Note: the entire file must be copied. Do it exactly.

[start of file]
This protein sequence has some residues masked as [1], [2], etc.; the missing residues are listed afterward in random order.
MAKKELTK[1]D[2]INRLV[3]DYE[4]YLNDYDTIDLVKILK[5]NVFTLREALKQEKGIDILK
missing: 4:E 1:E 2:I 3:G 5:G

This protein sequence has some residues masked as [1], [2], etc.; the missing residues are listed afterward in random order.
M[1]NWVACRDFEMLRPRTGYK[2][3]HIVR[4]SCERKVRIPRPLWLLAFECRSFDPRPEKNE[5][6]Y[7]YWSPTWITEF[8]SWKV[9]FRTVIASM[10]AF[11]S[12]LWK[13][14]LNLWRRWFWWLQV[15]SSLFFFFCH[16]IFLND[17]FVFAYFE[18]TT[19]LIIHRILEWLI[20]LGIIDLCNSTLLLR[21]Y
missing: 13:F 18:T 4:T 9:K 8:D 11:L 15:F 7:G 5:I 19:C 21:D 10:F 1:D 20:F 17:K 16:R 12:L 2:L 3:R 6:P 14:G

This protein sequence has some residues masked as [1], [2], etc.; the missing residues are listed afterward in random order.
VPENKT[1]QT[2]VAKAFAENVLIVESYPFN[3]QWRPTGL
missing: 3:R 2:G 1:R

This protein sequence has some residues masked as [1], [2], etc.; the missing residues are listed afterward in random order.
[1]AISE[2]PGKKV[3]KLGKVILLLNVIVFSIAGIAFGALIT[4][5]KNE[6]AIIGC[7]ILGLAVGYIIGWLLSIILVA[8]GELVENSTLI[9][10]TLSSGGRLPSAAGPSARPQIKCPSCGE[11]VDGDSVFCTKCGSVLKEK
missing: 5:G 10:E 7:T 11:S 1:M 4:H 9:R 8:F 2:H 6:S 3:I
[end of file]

This protein sequence has some residues masked as [1], [2], etc.; the missing residues are listed afterward in random order.
MAKKELTK[1]D[2]INRLV[3]DYE[4]YLNDYDTIDLVKILK[5]NVFTLREALKQEKGIDILK
missing: 4:E 1:E 2:I 3:G 5:G

This protein sequence has some residues masked as [1], [2], etc.; the missing residues are listed afterward in random order.
M[1]NWVACRDFEMLRPRTGYK[2][3]HIVR[4]SCERKVRIPRPLWLLAFECRSFDPRPEKNE[5][6]Y[7]YWSPTWITEF[8]SWKV[9]FRTVIASM[10]AF[11]S[12]LWK[13][14]LNLWRRWFWWLQV[15]SSLFFFFCH[16]IFLND[17]FVFAYFE[18]TT[19]LIIHRILEWLI[20]LGIIDLCNSTLLLR[21]Y
missing: 13:F 18:T 4:T 9:K 8:D 11:L 15:F 7:G 5:I 19:C 21:D 10:F 1:D 20:F 17:K 16:R 12:L 2:L 3:R 6:P 14:G

This protein sequence has some residues masked as [1], [2], etc.; the missing residues are listed afterward in random order.
VPENKT[1]QT[2]VAKAFAENVLIVESYPFN[3]QWRPTGL
missing: 3:R 2:G 1:R

This protein sequence has some residues masked as [1], [2], etc.; the missing residues are listed afterward in random order.
[1]AISE[2]PGKKV[3]KLGKVILLLNVIVFSIAGIAFGALIT[4][5]KNE[6]AIIGC[7]ILGLAVGYIIGWLLSIILVA[8]GELVENSTLI[9][10]TLSSGGRLPSAAGPSARPQIKCPSCGE[11]VDGDSVFCTKCGSVLKEK
missing: 5:G 10:E 7:T 11:S 1:M 4:H 9:R 8:F 2:H 6:S 3:I